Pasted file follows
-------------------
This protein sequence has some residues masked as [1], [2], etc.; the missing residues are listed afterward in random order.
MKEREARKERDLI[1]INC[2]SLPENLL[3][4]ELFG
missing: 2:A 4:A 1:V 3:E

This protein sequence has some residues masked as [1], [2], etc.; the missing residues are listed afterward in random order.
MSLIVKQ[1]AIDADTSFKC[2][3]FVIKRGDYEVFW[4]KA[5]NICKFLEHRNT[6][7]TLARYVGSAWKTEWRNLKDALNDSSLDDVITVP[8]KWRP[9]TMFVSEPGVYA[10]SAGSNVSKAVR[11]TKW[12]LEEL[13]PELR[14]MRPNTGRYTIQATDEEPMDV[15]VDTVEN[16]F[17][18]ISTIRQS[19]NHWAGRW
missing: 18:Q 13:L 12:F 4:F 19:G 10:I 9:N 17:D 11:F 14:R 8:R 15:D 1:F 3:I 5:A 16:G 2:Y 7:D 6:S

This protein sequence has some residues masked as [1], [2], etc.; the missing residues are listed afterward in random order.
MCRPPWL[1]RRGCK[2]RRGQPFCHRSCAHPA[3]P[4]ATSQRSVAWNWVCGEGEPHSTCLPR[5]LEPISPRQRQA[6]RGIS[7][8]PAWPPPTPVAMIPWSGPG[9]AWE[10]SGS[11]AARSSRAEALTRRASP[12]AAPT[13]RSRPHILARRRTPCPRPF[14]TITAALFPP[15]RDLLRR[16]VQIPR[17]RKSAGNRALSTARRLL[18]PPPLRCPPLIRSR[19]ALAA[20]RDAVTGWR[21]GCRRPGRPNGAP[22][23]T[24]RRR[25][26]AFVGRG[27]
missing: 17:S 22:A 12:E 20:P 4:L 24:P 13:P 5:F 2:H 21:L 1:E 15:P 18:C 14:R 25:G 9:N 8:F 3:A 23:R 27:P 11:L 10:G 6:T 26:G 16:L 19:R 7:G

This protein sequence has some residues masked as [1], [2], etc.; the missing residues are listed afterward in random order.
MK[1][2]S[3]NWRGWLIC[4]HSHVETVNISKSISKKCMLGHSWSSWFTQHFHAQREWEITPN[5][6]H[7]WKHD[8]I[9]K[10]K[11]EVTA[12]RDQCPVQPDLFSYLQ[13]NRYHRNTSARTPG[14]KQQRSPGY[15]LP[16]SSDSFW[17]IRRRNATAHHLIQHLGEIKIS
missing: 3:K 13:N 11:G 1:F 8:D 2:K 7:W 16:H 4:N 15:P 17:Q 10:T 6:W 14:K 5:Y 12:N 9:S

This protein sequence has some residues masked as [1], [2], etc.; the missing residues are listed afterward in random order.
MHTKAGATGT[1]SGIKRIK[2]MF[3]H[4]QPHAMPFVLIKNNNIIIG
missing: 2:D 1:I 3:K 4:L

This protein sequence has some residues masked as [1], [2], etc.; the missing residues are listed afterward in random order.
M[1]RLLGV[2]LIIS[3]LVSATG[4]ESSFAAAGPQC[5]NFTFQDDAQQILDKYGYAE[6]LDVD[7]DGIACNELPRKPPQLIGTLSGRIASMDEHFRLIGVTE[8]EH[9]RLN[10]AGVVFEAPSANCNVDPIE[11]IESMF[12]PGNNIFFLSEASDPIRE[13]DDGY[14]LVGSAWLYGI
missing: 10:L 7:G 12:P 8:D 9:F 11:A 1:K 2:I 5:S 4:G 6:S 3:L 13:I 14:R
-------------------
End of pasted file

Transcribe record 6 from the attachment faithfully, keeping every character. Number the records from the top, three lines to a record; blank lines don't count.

This protein sequence has some residues masked as [1], [2], etc.; the missing residues are listed afterward in random order.
M[1]RLLGV[2]LIIS[3]LVSATG[4]ESSFAAAGPQC[5]NFTFQDDAQQILDKYGYAE[6]LDVD[7]DGIACNELPRKPPQLIGTLSGRIASMDEHFRLIGVTE[8]EH[9]RLN[10]AGVVFEAPSANCNVDPIE[11]IESMF[12]PGNNIFFLSEASDPIRE[13]DDGY[14]LVGSAWLYGI
missing: 10:L 7:G 12:P 8:D 9:F 11:A 1:K 2:I 5:S 4:G 6:S 3:L 13:I 14:R